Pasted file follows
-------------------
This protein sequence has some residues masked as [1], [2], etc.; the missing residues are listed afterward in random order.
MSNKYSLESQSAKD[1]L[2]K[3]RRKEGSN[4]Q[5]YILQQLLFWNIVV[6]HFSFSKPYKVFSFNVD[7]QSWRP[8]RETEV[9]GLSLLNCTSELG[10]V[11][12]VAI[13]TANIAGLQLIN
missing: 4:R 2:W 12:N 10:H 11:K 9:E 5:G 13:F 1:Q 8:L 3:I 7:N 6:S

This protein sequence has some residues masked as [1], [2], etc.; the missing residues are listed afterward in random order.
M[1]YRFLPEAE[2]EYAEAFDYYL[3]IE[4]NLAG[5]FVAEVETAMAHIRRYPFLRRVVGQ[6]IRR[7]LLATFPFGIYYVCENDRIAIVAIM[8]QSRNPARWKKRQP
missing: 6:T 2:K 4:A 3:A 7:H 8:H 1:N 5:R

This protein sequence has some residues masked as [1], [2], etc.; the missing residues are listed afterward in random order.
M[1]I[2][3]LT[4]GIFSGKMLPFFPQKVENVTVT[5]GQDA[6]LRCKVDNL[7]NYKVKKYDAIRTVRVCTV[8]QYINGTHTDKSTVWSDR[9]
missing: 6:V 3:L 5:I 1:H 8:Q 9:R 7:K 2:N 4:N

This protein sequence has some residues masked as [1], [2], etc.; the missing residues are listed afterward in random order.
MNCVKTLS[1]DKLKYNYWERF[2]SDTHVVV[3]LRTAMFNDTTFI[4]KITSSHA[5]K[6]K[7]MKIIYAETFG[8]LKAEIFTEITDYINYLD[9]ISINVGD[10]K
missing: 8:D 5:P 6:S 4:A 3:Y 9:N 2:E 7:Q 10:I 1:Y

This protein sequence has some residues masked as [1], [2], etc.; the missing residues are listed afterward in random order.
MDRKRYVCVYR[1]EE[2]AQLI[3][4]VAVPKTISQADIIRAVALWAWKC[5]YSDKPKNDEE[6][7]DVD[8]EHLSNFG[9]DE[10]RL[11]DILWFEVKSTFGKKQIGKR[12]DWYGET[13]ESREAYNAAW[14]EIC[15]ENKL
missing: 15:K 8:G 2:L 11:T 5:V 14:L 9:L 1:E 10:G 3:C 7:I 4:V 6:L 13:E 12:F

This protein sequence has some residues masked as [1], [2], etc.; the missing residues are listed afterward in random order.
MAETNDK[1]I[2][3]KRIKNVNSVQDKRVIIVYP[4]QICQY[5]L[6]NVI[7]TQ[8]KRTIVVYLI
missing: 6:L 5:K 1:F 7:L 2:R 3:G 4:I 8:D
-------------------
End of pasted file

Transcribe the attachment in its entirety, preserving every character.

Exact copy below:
This protein sequence has some residues masked as [1], [2], etc.; the missing residues are listed afterward in random order.
MSNKYSLESQSAKD[1]L[2]K[3]RRKEGSN[4]Q[5]YILQQLLFWNIVV[6]HFSFSKPYKVFSFNVD[7]QSWRP[8]RETEV[9]GLSLLNCTSELG[10]V[11][12]VAI[13]TANIAGLQLIN
missing: 4:R 2:W 12:N 10:H 11:K 9:E 5:G 13:F 1:Q 8:L 3:I 7:N 6:S

This protein sequence has some residues masked as [1], [2], etc.; the missing residues are listed afterward in random order.
M[1]YRFLPEAE[2]EYAEAFDYYL[3]IE[4]NLAG[5]FVAEVETAMAHIRRYPFLRRVVGQ[6]IRR[7]LLATFPFGIYYVCENDRIAIVAIM[8]QSRNPARWKKRQP
missing: 6:T 2:K 4:A 3:A 7:H 8:H 1:N 5:R

This protein sequence has some residues masked as [1], [2], etc.; the missing residues are listed afterward in random order.
M[1]I[2][3]LT[4]GIFSGKMLPFFPQKVENVTVT[5]GQDA[6]LRCKVDNL[7]NYKVKKYDAIRTVRVCTV[8]QYINGTHTDKSTVWSDR[9]
missing: 6:V 3:L 5:I 1:H 8:Q 9:R 7:K 2:N 4:N

This protein sequence has some residues masked as [1], [2], etc.; the missing residues are listed afterward in random order.
MNCVKTLS[1]DKLKYNYWERF[2]SDTHVVV[3]LRTAMFNDTTFI[4]KITSSHA[5]K[6]K[7]MKIIYAETFG[8]LKAEIFTEITDYINYLD[9]ISINVGD[10]K
missing: 8:D 5:P 6:S 4:A 3:Y 9:N 2:E 7:Q 10:I 1:Y

This protein sequence has some residues masked as [1], [2], etc.; the missing residues are listed afterward in random order.
MDRKRYVCVYR[1]EE[2]AQLI[3][4]VAVPKTISQADIIRAVALWAWKC[5]YSDKPKNDEE[6][7]DVD[8]EHLSNFG[9]DE[10]RL[11]DILWFEVKSTFGKKQIGKR[12]DWYGET[13]ESREAYNAAW[14]EIC[15]ENKL
missing: 15:K 8:G 2:L 11:T 5:V 14:L 9:L 1:E 10:G 3:C 7:I 4:V 6:L 13:E 12:F

This protein sequence has some residues masked as [1], [2], etc.; the missing residues are listed afterward in random order.
MAETNDK[1]I[2][3]KRIKNVNSVQDKRVIIVYP[4]QICQY[5]L[6]NVI[7]TQ[8]KRTIVVYLI
missing: 6:L 5:K 1:F 7:L 2:R 3:G 4:I 8:D